COMMENTARY: Forgoing EU benefits 'act of self-harm'
I was a diplomat for nearly 40 years, writes David Warren, and spent much of that time promoting British trade and attracting FDI. Membership of the EU single market and customs union was a magnet for the latter, and no hindrance to the former. For the UK, dispensing with these benefits would be an act of self-harm.
'Unelected Power', from Paul Tucker, former Bank of England deputy governor, ranges over the risks of untrammelled growth in central bank powers after the financial crisis and the need to constrain them in a series of agency agreements fully intertwined into the fabric of elected government, writes David Marsh.
Low bonds yields, declining oil prices, quantitative easing, low interest rates, slow productivity growth and aging populations have led to heated debate over which asset classes public investors should pursue, writes Ben Robinson. It has also helped the shift into alternatives such as property and infrastructure.
The EU's General Data Protection Regulation becomes law on 25 May. No company collecting and processing EU individuals' data is exempt, warns Sarah Butler. Penalties for non-compliance are up to €20m, or 4% of annual turnover. OMFIF has redefined its data-processing activities to demonstrate best practice.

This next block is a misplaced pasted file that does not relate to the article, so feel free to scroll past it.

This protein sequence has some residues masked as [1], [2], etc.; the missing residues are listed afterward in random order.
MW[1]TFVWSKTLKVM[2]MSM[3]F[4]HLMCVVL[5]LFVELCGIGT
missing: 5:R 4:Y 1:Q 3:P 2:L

If ever there was a country in need of IMF aid, it is Argentina, writes Desmond Lachman. The peso is in free fall, and the government's credibility has been undermined by its attempts to curb the central bank's independence. The last thing Latin America needs is for Argentina to spiral out of control.
With rising inflation and a tightened labour market putting upward pressure on wage growth, it is unsurprising that some analysts expect the Fed to lift rates four times this year. At the same time, the Fed's long-term plan to shrink its unprecedently large balance sheet is in its sixth month, writes Otaviano Canuto.
Because of a handful of British parliamentarians, the UK's Brexit process is now more convoluted than ever, only 10 months away from the formal date of departure. Local elections in England on 3 May, which broadly confirmed the political status quo, have if anything deepened the stalemate, writes Chris Ostrowski.
German economists are debating what would happen to Target-2 intra-euro area imbalances if a member country left Europe's economic and monetary union. They are suggesting a framework to transform these imbalances into a collectable debt or credit that would be settled by the departing state, says Marcello Minenna.